One Step Behind is further proof that Garcia Peoples is one of the fastest evolving groups of our era, constantly expanding their sonic horizons quicker than they can be captured on record. This, their third full-length since August 2018, perhaps shows the furthest extremes of the band’s spectrum.
The slamming cosmic jam that is the 30+ minute title track finds the band perfectly replicating the boundless scorching energy of their live sound, while also exploring a vast multitude of different musical directions and flavors. From mesmerizing kosmische soundscapes to melody-driven psych-pop and Hawkwind-esque sax-infused astral freak outs—this suite has it all.
The band—here expanded into a sextet—sounds wilder and more unpredictable than ever. One moment, you’re being lured close by a haunting reverb-saturated sax solo (provided by Tom Malach’s father, Bob Malach), and you’re being shot into the stars by juggernaut dual guitars and frenetic keys the next. Every turn is a total surprise.
The final section of this track (the last three minutes or so) is a great example of this. GP and the elder Malach operate like a hive mind, staying closely in sync despite keeping their pedal to the metal the whole time. Most bands would be faltering and petering out by the end of a half-hour jam, yet Garcia Peoples completely defy the odds. They’re on fire all of the way through, and bring the track to a satisfyingly explosive conclusion.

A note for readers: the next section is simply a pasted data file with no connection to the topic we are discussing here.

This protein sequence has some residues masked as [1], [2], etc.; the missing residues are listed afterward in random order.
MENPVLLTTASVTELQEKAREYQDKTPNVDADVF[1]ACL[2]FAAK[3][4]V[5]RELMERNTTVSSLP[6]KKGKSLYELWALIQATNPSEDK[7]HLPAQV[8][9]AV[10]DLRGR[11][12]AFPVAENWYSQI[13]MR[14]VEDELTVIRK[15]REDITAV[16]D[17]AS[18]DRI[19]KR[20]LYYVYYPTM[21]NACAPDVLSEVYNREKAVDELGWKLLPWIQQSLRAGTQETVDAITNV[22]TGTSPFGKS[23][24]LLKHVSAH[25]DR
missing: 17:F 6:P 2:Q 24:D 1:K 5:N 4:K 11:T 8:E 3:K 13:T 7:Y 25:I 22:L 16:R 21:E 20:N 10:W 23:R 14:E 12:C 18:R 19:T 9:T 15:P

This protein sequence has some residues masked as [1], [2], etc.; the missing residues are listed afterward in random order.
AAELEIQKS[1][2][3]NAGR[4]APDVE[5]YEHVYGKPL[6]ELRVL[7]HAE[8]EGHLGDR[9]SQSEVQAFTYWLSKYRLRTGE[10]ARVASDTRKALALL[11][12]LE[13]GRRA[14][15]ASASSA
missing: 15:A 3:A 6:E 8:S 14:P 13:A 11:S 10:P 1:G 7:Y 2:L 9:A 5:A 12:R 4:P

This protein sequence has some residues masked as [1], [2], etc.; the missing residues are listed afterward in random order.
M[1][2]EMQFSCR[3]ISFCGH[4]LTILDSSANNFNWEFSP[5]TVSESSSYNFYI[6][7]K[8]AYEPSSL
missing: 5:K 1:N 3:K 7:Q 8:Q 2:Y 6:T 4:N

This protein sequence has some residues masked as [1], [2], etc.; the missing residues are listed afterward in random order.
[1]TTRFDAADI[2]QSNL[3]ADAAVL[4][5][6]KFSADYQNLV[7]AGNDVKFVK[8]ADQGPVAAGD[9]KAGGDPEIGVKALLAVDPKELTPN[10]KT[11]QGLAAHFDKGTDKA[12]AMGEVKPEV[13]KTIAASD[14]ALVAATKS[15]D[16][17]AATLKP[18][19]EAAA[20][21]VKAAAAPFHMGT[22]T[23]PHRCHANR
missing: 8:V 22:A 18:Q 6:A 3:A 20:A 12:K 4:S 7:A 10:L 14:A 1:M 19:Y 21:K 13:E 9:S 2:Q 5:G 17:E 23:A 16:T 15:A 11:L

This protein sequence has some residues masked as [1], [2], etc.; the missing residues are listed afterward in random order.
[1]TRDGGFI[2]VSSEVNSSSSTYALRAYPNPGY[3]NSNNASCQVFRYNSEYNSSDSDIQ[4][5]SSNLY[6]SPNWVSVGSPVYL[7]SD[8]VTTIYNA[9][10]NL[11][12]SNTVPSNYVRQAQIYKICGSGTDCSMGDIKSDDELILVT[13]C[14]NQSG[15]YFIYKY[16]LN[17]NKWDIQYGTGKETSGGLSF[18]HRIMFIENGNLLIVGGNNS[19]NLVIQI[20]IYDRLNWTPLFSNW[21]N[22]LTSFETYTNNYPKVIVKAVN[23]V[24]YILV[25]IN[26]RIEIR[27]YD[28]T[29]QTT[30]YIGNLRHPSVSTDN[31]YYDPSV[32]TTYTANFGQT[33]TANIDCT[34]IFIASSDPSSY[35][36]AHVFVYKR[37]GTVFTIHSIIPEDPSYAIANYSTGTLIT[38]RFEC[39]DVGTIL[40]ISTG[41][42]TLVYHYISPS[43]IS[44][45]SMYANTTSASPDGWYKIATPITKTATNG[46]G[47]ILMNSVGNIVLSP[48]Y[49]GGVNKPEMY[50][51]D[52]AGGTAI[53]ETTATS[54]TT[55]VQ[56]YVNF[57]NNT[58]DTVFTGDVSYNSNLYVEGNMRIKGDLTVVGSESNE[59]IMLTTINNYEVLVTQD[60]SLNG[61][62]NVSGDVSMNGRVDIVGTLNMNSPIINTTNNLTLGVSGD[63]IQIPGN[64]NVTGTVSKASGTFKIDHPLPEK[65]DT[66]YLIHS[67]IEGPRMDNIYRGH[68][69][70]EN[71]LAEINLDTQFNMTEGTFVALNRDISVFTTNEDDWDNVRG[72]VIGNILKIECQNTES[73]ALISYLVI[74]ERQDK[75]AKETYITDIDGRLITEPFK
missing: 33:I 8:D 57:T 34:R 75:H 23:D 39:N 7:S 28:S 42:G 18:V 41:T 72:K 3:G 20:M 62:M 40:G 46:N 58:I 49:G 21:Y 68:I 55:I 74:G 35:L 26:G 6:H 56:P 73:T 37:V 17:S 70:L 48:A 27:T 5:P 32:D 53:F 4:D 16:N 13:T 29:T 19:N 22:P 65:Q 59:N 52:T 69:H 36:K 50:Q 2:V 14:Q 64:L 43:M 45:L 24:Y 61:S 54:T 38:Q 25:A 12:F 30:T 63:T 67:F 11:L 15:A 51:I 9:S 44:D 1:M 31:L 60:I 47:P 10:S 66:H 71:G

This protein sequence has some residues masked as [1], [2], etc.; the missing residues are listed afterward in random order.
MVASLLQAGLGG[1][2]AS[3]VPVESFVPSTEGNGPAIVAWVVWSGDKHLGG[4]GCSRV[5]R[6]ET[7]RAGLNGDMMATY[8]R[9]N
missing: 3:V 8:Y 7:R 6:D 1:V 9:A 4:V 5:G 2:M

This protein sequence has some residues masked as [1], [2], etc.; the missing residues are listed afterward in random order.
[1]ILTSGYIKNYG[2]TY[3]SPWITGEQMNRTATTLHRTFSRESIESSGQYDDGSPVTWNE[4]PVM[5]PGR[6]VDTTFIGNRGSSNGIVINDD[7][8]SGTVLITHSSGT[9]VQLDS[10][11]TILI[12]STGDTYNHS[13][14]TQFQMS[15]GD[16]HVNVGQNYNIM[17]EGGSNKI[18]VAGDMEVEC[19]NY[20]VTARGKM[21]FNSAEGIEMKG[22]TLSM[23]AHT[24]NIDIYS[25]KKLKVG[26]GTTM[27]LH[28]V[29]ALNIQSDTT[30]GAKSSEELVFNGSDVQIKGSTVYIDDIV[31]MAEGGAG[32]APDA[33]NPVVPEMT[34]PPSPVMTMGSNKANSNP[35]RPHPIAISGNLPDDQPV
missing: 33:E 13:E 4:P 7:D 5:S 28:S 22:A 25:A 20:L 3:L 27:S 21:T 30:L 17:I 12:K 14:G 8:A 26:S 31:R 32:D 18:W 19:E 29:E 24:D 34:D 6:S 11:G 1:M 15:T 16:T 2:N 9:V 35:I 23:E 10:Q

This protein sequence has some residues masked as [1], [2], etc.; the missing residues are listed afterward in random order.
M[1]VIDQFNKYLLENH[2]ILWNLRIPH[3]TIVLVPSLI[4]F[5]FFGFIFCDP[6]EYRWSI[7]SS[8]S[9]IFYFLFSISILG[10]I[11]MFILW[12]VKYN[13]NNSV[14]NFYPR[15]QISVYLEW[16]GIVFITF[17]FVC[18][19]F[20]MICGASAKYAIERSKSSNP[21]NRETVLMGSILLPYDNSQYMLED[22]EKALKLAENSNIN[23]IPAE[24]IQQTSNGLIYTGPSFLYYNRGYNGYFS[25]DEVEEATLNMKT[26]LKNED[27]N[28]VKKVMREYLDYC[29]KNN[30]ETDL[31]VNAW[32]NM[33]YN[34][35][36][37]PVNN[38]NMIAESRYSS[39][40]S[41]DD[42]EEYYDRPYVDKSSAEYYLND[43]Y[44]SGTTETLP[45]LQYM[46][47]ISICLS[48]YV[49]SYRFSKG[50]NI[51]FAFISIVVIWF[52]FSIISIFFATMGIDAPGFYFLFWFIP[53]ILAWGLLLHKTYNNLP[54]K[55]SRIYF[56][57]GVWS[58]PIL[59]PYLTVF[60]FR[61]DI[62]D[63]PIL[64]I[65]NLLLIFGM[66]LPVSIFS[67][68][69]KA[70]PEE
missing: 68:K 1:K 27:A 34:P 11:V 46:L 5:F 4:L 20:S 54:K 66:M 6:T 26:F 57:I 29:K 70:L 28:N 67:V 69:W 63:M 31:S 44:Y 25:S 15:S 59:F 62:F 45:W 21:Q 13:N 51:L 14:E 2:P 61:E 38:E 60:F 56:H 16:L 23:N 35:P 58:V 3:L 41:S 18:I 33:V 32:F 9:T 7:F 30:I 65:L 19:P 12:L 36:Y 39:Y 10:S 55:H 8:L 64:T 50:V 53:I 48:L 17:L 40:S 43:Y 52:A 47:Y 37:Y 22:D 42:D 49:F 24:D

From here, the band cools things down with the somber “Heart and Soul.” While a slow ballad might not be the most obvious choice to follow up a grand epic like “One Step Behind,” GP somehow makes it work. It acts as a palate cleanser; something to aid in the energetic and emotional come down of the previous track. By god, and what a beautiful one it is, too.
Echoing my sentiment from earlier, this is an avenue of GP’s sound that is being explored on record for the first time. While the band has conjured up introspectively melancholic moods like this one before, they’ve never explicitly submerged into them quite like this. Yet they do so with grace, finesse and, of course a little psychedelia.
The heartbroken tune begins straightforward enough, centering around just piano and vocals. At this point, the song bears some similarities to a confessional singer-songwriter record, like something by Taylor Goldsmith. Yet, a dark prog instrumental section takes hold, taking the song into dreamy Procol Harum-like territories. Complete with flute and Richard Wright-ian synth atmospherics, this section pulls the listener into an internal world of drugged confusion and phantasmal disconnection. After some time, the vocals emerge again; stating that the singer is now coming to terms with the root of the song’s pain, and resolution is within sight.
Fans of the first two records will have their minds blown by what they hear on One Step Behind. Now the only question that remains is, where will Garcia Peoples possibly go to from here?
You can still pre-order this album from Beyond Beyond is Beyond right here.
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